Increasing Women’s Participation In Africa’s Aviation

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By Fadimatou Noutchemo


It is obvious that re-launching aviation post COVID-19 will need the rapid increase of women participation in the industry. It has been a very challenging period worldwide, and new strategies with diversity and inclusion for the survival of the industry are key.

Bridging the gap in gender balance was at the centre of discussions as the global 25by2025 initiative launched by IATA, in which I took part in September 2019 in Canada, which was slowed down under the impact of the pandemic that led aviation to a standstill.


We should recall that the 25by2025 initiative is a global platform to change the gender balance within the aviation industry, while enhancing efforts in aviation to improve female representation in the industry. The campaign targets not only airlines but also aircraft manufacturers and airports as an initial step to making the aviation industry more gender-balanced. With 25by2025, IATA opens the debate about the role of women in aviation and the need to provide them with opportunities in which they will be able to thrive and show their full potential.


In Africa the participation of women in managerial positions in the industry is still very low. The tendency is gradually changing as we see more young girls inspired by African women in aviation, like Captain Irène Koki Mutungi being the first African female pilot of the Dreamliner, and Capitain Amsale Gualu of Ethiopian Airlines being pilot on the Boeing 787 and 777, just to name a few. Female top civil aviation managers like Poppy Khoza of the South African Civil Aviation, Mrs. Koki Assoumou and airlines CEOs Siza Mzimela of Fly Blue Crane and Yvonne Makolo of RwandAir, show the contribution of women in high-level management positions in aviation.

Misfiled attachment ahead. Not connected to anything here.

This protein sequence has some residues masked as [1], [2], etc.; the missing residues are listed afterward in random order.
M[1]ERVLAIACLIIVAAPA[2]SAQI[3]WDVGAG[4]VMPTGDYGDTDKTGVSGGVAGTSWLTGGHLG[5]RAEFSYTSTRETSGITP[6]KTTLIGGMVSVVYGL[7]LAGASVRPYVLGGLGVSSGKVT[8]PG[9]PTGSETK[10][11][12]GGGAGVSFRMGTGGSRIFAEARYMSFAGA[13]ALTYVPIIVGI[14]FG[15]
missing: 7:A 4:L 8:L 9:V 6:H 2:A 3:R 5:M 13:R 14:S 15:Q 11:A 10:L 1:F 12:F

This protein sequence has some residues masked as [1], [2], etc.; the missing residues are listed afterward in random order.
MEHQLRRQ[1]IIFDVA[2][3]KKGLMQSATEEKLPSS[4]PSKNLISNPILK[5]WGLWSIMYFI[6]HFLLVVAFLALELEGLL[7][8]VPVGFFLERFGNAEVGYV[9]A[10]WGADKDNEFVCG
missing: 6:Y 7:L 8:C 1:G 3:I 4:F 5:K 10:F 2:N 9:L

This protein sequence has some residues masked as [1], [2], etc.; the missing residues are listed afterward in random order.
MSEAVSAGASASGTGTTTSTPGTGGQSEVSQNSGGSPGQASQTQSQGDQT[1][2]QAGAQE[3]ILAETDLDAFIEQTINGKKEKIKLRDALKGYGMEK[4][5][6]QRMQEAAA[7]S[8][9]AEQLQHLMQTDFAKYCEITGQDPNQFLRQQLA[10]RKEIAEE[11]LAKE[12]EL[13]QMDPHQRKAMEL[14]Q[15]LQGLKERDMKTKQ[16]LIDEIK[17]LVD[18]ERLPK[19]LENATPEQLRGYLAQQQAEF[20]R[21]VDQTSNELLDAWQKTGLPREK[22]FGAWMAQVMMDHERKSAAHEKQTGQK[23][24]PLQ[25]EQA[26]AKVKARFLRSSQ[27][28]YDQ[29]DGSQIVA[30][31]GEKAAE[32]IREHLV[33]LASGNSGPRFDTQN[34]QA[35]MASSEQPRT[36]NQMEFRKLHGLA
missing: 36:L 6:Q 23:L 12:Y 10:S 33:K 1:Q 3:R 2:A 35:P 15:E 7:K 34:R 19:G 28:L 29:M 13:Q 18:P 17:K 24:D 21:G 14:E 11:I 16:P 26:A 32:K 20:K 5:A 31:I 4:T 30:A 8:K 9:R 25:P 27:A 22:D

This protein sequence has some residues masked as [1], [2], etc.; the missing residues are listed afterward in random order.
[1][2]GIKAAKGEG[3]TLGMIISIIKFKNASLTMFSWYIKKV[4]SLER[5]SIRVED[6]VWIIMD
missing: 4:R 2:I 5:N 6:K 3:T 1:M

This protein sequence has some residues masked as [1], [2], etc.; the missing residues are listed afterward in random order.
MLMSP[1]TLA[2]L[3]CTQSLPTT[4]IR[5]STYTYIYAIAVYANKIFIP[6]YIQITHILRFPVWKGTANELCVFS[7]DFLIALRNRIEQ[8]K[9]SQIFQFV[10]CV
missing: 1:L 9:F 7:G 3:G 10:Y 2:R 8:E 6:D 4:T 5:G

The gradual relaunch of activities under the 25by2025 is with the hope of seeing many women joining the industry in all sub-sectors. Aviation education with incentives like scholarships see the increase in demand for girls to join the industry. We see more and more initiatives like the girl flying program initiated by Refilwe Ledwada, a helicopter and fixed wing pilot engaged for more than 10 years in promoting girls in aviation and inspiring young girls join the industry. Kgomotso engaged in Botswana also offers a great opportunity for the young girls in particular to seize the existing opportunities in aviation.


Amongst those inspiring women in aviation and advocating for gender balance is a powerful African woman in aviation, Ms. Funke Adeyemi, in her current role as Regional Director, Advocacy & Strategic Relations for Africa at the International Air Transportation Association (IATA). She headed the Diversity & Inclusion initiative of IATA in Africa & Middle East, while also leading its Women in Leadership program in the region, and has mentored several women and men.

I have particularly benefited from her mentorship and great support with most initiatives I have undertaken with the Young African Aviation Professional Association that I founded in 2014 as a platform of exchange between the aviation stakeholders and the young Africans.

Over the years through various outreach activities we have experienced an increase in young girls joining the aviation industry and other fields like IT in great numbers that reassures us that the global industry, while working on giving more executive positions to the women, will in the long run definitely achieve this increase in women in the aviation industry.


My plea for a considerable increase in the number of women in aviation is to the men. As I always say, we need both men and women to individually contribute to this growth by inspiring, mentoring and empowering at least a woman to ensure the gender gap is reduced, if not bringing the ratio of men to women to an equilibrium. We all need to put our hands together for the survival of our industry, as well as get involved in diversity and inclusion.

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